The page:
Combined Operations Camps, Landing Crafts and Crews.
[Photo: From Combined Operations by Clayton Marks, London ONT.]
As World War II continued Combined Operation Centres or camps began to dot the shoreline of the United Kingdom. Thousands of men would eventually pass through the doors of some of the more extensive camps, as at HMS Saunders, at Kabrit, on Bitter Lakes, Egypt.
Canadians in Combined Operations travelled around Africa in troops ships before arriving in Port Said, Alexandria and Cairo (as in top photo), and stayed at Saunders in preparation for Operation HUSKY, the invasion of Sicily in July 1943.
Some of these men later trained on new Landing Craft, Infantry (Large), also known as LCI(L)s, e.g., near the Isle of Wight prior to D-Day Normandy. For example, Ted Zealley (3rd from left in top photo) appears in photos taken in 1944 while aboard an LCI(L).
Ted Zealley (first left) looks like he is holding aces!
Photo - From the collection of Bill Eccles
Some of the Canadians arrived in Egypt with time to spare for exploration and adventures. Lloyd Evans of Markham wrote the following about that time in memoirs:
This historic place was closer to the city and easier to reach than we had imagined - a streetcar ride followed by a short walk past a beautiful open-air beer garden and we were there. Our escort for the day was a public relations officer who, in peacetime, was a reporter for the Toronto Star. The three of us had our photographs taken on a camel’s back in front of the Sphinx and took a tour through a Pyramid after paying for a candle and a tour guide. Even in wartime the place was a tourist trap. After the war I established that the photos taken that day were not at Naval headquarters although there were others of our gang taken at the camp in the desert before I joined them. I learned that this officer was killed on a MTB, possibly in the Straits of Messina, before he had time to send the pictures back to Ottawa.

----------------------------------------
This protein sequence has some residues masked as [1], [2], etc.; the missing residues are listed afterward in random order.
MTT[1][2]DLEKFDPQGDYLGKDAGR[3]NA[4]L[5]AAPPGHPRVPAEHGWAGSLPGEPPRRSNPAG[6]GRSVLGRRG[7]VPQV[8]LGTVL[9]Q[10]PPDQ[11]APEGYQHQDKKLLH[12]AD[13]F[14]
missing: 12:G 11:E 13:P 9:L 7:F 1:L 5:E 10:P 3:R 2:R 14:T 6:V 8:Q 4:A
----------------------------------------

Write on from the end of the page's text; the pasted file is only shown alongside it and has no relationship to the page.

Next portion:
When it was time to return to camp I had another bad case of dysentery and the other two boys headed back without me. Later in the day I felt a good deal better and headed back on my own with only a foggy idea of where the camp was. I managed to get a couple of rides on some army trucks but as darkness fell so did my spirits. Rumour had it that some Arabs would cut your throat for the ten shillings bounty the Germans offered for your pay-book! I was therefore relieved to see the lights of an American Airforce base which I knew was close to our camp. We often went swimming in the lake where, from behind its raised banks, we watched ships go by as though they were sailing through the sand.
Lloyd Evans, Ottawa, circa 1941
Photo used with permission.
Later in the week we took off in a convoy of trucks stopping for something to eat in Ishmalia (the Garden of the East). Our destination was Port Said where we spent almost a week in the Marina Savoy Hotel. Not for the fist time we had nothing to do but wait around and enjoy the sights. One evening we visited a nightclub dive and watched the girls dance on a high stage with a roll of barbed wire around the front of it to protect them from the patrons. In between their dancing the girls would sit at the tables, scrounge drinks and, with a hand under the table, work away to talk us into a little extra! Even with the barbed wire some soldiers tried to climb on to the stage such was the power of drink and the lure of young women.